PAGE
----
April 23, 2024

Pay to Play: Court of Appeal Enforces Full Payment of Lender Fee

Barring a very narrow set of circumstances, sophisticated parties with equal bargaining power are generally held to the terms of their agreement. 660 Sunningdale GP Inc v First Source Mortgage Corporation is a recent example where a commercial developer, 660 Sunningdale GP, was ordered to pay the entirety of the lender fee to the lender, First Source Mortgage Corporation, even though the loan did not proceed.

In this case, as is standard in many lending agreements, the agreement required the developer who sought financing to pay a lender fee to the lender. Critically, the lender fee was deemed to be earned upon the acceptance and execution of the agreement. The fee was to be partially paid at the time the agreement was accepted and executed, with the balance to follow.

The developer made partial payment upon executing the commitment letter, but then decided not to proceed with the loan or to pay the balance of the lender fee. After certain negotiations, the balance of the lender fee was placed in trust pending the outcome of the litigation.

The Motion Judge found that the unpaid portion of the lender fee was an unenforceable penalty clause and that relief against forfeiture was appropriate in the circumstances. The Court of Appeal for Ontario (Justices Paciocco, MacPherson, and Miller) reversed the decision and found that:

  • the obligation to pay the lender fee did not arise from a breach of any sort and, as such, the payment clause was not an unenforceable penalty clause; and
  • relief against forfeiture did not apply because the obligation to pay did not arise from any non-compliance with the contract by the developer.

The Court of Appeal took this opportunity to provide a straightforward analysis on what constitutes a penalty clause and when relief against forfeiture may be available. We provide the highlights below.

Lender Fee is Not a Penalty

The Panel found that the Motion Judge erred by applying the law of unenforceable penalty clauses to relieve the developer/borrower from its agreement to pay the balance of the lender fee. Citing Peachtree II Associates – Dallas LP v 857486 Ontario Ltd, Justice Paciocco stated that “common law unenforceability of extravagant penalty clauses and equitable relief against unconscionable forfeiture clauses have the effect of relieving the breaching party of the penal consequences of stipulated remedy clauses.” Here, the law on penalty clauses was irrelevant because the lender fee was payable regardless of whether the contract was breached:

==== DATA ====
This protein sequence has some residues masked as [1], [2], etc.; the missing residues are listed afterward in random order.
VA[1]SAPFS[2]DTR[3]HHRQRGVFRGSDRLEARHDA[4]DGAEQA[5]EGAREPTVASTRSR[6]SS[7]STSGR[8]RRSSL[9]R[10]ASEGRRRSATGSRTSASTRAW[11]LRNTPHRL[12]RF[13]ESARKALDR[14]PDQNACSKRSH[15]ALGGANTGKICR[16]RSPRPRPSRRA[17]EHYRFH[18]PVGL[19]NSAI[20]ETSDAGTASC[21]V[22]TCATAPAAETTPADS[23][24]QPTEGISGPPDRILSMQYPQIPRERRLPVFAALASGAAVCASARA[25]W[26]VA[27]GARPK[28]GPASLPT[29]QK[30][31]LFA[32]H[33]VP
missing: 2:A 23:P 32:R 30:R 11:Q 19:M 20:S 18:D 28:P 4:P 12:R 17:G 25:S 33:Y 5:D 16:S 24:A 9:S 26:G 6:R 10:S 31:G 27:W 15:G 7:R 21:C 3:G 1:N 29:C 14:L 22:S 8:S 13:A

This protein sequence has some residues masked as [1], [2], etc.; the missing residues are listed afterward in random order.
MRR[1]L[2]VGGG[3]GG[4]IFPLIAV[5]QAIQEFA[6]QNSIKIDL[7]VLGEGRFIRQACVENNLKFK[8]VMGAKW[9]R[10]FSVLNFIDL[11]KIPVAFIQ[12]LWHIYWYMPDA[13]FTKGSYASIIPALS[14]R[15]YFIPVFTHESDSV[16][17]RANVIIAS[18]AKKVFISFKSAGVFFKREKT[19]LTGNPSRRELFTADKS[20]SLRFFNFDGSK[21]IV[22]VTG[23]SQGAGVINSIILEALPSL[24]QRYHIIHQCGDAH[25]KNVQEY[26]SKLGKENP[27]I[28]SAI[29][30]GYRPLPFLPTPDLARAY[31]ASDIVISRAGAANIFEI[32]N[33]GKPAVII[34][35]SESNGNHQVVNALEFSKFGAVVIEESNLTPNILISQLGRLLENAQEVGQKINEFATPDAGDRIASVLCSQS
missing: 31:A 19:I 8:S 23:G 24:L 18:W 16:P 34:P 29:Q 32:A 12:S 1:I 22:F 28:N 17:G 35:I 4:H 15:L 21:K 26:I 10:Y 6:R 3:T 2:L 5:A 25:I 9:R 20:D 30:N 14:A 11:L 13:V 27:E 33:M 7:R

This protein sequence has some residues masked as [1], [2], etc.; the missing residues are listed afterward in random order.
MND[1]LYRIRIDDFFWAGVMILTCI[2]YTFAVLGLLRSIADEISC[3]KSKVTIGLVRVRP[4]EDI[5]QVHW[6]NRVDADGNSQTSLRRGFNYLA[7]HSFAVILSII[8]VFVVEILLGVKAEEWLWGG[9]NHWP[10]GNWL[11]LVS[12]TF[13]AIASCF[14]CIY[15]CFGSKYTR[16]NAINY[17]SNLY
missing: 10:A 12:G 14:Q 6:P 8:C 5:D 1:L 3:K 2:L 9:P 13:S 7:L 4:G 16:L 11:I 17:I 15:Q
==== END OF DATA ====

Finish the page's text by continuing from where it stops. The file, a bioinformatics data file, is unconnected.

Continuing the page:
[5] …under the terms of the Loan Agreement, the balance of the Lender Fee was not a ‘stipulated remedy’ for a breach of the contract. Rather, the balance was payable whether or not the contract was breached. In effect, the motion judge excused 660 Sunningdale [the Developer] from its obligations under a term of the Loan Agreement…”

The Panel simply could not defer to the interpretation below. The Motion Judge did not address whether the lender fee was payable as a remedy for a breach but rather whether the lender fee was extravagant or unconscionable.

Relief Against Forfeiture is Not Appropriate

Relief against forfeiture is only appropriate to relieve a party of the consequences of its non-observance or breach of the terms of a contract. Here, the Motion Judge granted relief against forfeiture from a contractual payment obligation without any finding that there was any non-observance of the loan agreement.

In effect, the Motion Judge erroneously applied the doctrine of unconscionability, which is limited to unfair agreements that have resulted from inequality of bargaining power. The parties to this loan agreement were clearly sophisticated:

[54] … There was no suggestion in the motion judge’s decision that she considered whether there was an inequality of bargaining power between the parties to the Loan Agreement. Moreover, it bears notice that 660 Sunningdale appears to be a commercial developer capable of handling a largescale development, not a disadvantaged consumer. I am satisfied that the motion judge invalidated the terms of the contract relating to the balance of the Lender Fee, without complying with the limits of the doctrine of unconscionability that she was effectively applying.

Justice Paciocco further noted that the Motion Judge appeared to conclude, as an alternative, that the developer should receive the return of the balance of the lender fee because it was not earned, as the loan had not been advanced. However, the plain wording of the loan agreement was that the lender fee was deemed to be earned at the time of the acceptance and execution of the agreement, and included a provision that provided an alternative mode of payment if the loan was not advanced through no fault of the lender:

[57] … Quite simply, in the face of these provisions, the motion judge could not have arrived at a conclusion that the balance of the Lender Fee would not be due without an advance unless she failed to consider the entire Loan Agreement…

In this case, the Court of Appeal demonstrates its willingness to hold sophisticated commercial parties without an inequality of bargaining power to the terms of their agreements. A lender fee is standard in loan agreements, and, as we have seen in this case, borrowers relying on the financing from lenders will have to pay in full regardless of if the loan eventually falls apart. It is important, however, that the terms of the agreement are drafted such that they can be comfortably relied upon in a dispute and protected from the types of arguments made in this case.